from most remaining occupations.[133] Kristallnacht
marked the end of any sort of public Jewish activity and culture, and Jews
stepped up their efforts to leave the country.[134]

Territorial solution and resettlement Further information: Madagascar
Plan Before World War II, Germany considered mass deportation from Europe of German, and later European, Jewry.[135] Among the areas considered for possible resettlement were British Palestine[136] and French Madagascar.[137] After the war began, German leaders considered deporting Europe's Jews
to Siberia.[138][139] Palestine was the only location to which any German relocation plan produced results, via the Haavara Agreement between the Zionist Federation of Germany and the German government.[140] This resulted in the transfer of about 60,000 German Jews
and $100 million from Germany to Palestine, but it ended with the outbreak of World War II.[141] In May 1940 Madagascar
became the focus of new deportation efforts[137] because it had unfavorable living conditions that would hasten deaths.[142] Several German leaders had discussed the idea in 1938, and Adolf Eichmann's office was ordered to carry out resettlement planning, but no evidence of planning exists until after the fall of France in June 1940.[143] But the inability to defeat Britain prevented the movement of Jews
across the seas,[144] and the end of the Madagascar Plan
Madagascar Plan
was announced on 10 February 1942.[145]

World War II Occupied countries Poland Main articles: Holocaust in Poland, ghettos, and camps Further information: Molotov–Ribbentrop Pact, Invasion of Poland, Occupation of Poland, Jews
in Poland, and Collaboration in Poland Further information: Jedwabne
pogrom, Lviv
pogroms, Szczuczyn pogrom, and Wąsosz pogrom Woman chased by youths armed with clubs during the Lviv
pogroms, July 1941, then occupied Poland, now Ukraine There were anti-Jewish pogroms in around 100 towns in Poland between 1935 and 1937,[146] and again in 1938.[147] When Germany invaded Poland on 1 September 1939, it gained control of about two million Jews
in the occupied territory. The rest of the country, with a pre-war population of 3.3–3.5 million Jews, was occupied by the Soviet Union, which invaded Poland from the east on 17 September 1939.[148] German plans for Poland included expelling gentile Poles
from large areas, confining Jews, and settling Germans on the emptied lands.[149] The Germans initiated a policy of sending Jews
from all territories they had recently annexed (Austria, Czechoslovakia, and western Poland) to the central section of Poland, which they called the Generalgouvernement. There, the Jews
were concentrated in ghettos in major cities,[150] chosen for their railway lines to facilitate later deportation.[151] Food supplies were restricted, public hygiene was difficult, and the inhabitants were often subjected to forced labor.[152] In the work camps and ghettos, at least half a million Jews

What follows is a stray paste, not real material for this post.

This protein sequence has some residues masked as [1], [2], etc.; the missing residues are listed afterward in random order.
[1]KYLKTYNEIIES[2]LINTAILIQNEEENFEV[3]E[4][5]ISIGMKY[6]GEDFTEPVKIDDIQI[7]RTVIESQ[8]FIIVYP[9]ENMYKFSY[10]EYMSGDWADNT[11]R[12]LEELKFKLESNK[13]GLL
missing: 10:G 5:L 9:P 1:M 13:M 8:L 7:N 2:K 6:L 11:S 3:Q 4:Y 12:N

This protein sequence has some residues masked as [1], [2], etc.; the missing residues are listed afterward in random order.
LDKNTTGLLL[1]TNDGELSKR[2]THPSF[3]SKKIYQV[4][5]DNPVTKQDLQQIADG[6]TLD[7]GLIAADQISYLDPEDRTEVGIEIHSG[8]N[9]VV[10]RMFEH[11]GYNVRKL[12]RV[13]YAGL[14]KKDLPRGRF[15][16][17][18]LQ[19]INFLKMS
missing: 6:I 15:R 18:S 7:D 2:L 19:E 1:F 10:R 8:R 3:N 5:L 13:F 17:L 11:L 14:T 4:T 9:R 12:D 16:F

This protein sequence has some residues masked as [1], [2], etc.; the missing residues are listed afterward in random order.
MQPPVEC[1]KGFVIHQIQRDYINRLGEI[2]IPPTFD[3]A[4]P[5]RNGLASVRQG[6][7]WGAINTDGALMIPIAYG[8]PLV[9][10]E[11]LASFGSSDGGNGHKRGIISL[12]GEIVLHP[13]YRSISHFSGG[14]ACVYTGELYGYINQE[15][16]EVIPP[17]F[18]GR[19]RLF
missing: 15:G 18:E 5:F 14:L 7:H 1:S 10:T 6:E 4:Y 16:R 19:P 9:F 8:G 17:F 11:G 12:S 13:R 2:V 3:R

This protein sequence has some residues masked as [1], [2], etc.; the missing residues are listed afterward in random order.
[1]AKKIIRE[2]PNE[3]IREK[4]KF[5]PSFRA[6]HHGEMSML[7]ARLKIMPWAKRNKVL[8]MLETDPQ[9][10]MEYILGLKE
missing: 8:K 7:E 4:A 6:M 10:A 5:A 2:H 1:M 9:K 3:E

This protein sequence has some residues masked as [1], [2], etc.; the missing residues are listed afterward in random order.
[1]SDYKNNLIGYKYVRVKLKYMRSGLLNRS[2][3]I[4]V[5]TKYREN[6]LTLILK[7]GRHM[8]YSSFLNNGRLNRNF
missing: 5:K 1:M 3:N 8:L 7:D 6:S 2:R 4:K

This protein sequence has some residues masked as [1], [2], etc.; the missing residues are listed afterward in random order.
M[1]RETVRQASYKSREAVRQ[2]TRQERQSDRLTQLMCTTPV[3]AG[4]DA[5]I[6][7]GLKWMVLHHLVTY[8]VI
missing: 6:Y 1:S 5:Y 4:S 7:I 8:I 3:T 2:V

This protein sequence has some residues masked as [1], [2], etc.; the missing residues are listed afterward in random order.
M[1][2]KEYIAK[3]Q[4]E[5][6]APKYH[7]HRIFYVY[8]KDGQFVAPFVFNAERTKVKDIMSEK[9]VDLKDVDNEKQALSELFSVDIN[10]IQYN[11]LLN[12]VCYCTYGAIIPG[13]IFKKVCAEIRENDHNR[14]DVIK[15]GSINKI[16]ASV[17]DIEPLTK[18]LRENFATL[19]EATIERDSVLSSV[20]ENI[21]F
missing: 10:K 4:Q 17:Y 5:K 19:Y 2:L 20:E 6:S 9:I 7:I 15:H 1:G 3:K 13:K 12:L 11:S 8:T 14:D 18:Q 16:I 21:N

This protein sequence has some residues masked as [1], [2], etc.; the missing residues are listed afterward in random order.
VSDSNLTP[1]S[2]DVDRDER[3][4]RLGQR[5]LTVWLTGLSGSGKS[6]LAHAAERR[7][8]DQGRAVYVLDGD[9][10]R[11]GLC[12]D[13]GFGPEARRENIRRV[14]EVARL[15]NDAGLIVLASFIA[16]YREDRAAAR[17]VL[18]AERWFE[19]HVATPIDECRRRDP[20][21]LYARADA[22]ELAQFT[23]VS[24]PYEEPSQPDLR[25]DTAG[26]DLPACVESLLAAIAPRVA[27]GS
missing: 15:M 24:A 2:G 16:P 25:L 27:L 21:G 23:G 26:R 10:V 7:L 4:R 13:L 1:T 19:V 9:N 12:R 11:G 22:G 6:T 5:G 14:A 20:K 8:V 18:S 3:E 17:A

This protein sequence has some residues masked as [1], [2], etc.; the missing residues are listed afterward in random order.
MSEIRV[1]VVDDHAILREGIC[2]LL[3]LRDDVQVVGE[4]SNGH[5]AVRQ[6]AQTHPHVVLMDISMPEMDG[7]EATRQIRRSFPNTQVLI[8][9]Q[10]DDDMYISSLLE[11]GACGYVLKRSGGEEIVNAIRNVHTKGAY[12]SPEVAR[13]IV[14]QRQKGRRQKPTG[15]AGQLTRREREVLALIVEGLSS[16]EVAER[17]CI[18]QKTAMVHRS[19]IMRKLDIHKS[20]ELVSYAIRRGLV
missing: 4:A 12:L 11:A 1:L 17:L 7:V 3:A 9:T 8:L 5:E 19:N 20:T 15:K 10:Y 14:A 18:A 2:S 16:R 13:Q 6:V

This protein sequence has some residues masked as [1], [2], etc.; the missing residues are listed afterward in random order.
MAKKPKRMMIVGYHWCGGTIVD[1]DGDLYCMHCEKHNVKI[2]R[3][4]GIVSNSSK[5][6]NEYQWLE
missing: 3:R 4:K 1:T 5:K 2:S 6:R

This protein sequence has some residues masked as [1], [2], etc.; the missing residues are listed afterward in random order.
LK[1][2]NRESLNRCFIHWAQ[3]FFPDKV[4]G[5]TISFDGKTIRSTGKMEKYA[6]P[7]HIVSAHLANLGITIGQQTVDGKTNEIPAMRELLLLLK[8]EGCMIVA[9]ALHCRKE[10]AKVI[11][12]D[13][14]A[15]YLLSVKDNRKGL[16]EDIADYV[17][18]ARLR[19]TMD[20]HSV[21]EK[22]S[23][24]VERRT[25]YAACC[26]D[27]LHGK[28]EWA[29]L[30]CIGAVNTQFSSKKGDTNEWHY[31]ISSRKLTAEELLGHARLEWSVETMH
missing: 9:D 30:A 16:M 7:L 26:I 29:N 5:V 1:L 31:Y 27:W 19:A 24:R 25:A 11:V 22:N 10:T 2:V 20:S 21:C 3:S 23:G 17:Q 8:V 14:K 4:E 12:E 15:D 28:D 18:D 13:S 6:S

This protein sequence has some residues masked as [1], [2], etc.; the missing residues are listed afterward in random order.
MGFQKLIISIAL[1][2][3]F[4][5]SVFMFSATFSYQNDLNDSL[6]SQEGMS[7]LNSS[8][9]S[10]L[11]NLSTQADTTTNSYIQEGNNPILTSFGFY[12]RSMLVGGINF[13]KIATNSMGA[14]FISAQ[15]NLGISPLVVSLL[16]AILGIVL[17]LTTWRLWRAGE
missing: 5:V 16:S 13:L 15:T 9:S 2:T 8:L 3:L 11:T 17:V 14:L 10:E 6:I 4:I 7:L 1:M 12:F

died of starvation, disease, and poor living conditions.[153] Jeremy Black writes that the ghettos were not intended, in 1939, as a step towards the extermination of the Jews. Instead, they were viewed as part of a policy of creating a territorial reservation to contain them.[154][m] During the Lviv pogroms
Lviv pogroms
in Lwów, Poland (now Lviv, Ukraine), around 6,000 Polish Jews
were murdered in the streets in June and July 1941 by Ukrainian People's Militia
Ukrainian People's Militia
and local people.[164][n] Another 2,500–3,500 Jews
died in mass shootings by Einsatzgruppe
C.[165] During the Jedwabne pogrom, on 10 July 1941, a group of Poles
in Jedwabne
killed the town's Jewish community, many of whom were burned alive in a barn. According to Jan T. Gross, close to 1,600 men, women and children died;[166] an archeologist who exhumed some of the bodies in 2001 placed the death toll at 300–400.[167] The attack may have been engineered by the German Security Police.[168] A long debate about the murders was triggered in 2001 by the publication of Gross's book Neighbors: The Destruction of the Jewish Community in Jedwabne, Poland.[169]

Norway and Denmark Main articles: Rescue of the Danish Jews
Rescue of the Danish Jews
and Holocaust in Norway Antisemitic graffiti, Oslo, 1941 Germany invaded Norway and Denmark on 9 April 1940, during Operation Weserübung. Denmark was overrun so quickly that there was no time for an organized resistance to form. Consequently, the Danish government stayed in power and the Germans found it easier to work through it. Because of this, few measures were taken against the Danish Jews before 1942.[170] By June 1940 Norway was completely occupied.[171] In late 1940, the country's 1,800 Jews
were banned from certain occupations, and in 1941 all Jews
had to register their property with the government.[172] On 26 November 1942, 532 Jews
were taken by police officers, at four o'clock in the morning, to Oslo
harbour, where they boarded a German ship. From Germany they were sent by freight train to Auschwitz. According to Dan Stone, only nine survived the war.[173]

France and the Low Countries Main articles: The Holocaust
The Holocaust
in Belgium, in Luxembourg, in the Netherlands, and in France Further information: The Diary of Anne Frank and Deportation of French Jews
to death camps See also: Low Countries Jewish women wearing yellow badges in occupied Paris, June 1942 In May 1940, Germany invaded the Netherlands, Luxembourg, Belgium, and France. After Belgium's surrender, it was ruled by a German military governor, Alexander von Falkenhausen, who enacted anti-Jewish measures against the country's 90,000 Jews, many of whom were refugees from Germany or Eastern Europe.[174] In the Netherlands, the Germans installed Arthur Seyss-Inquart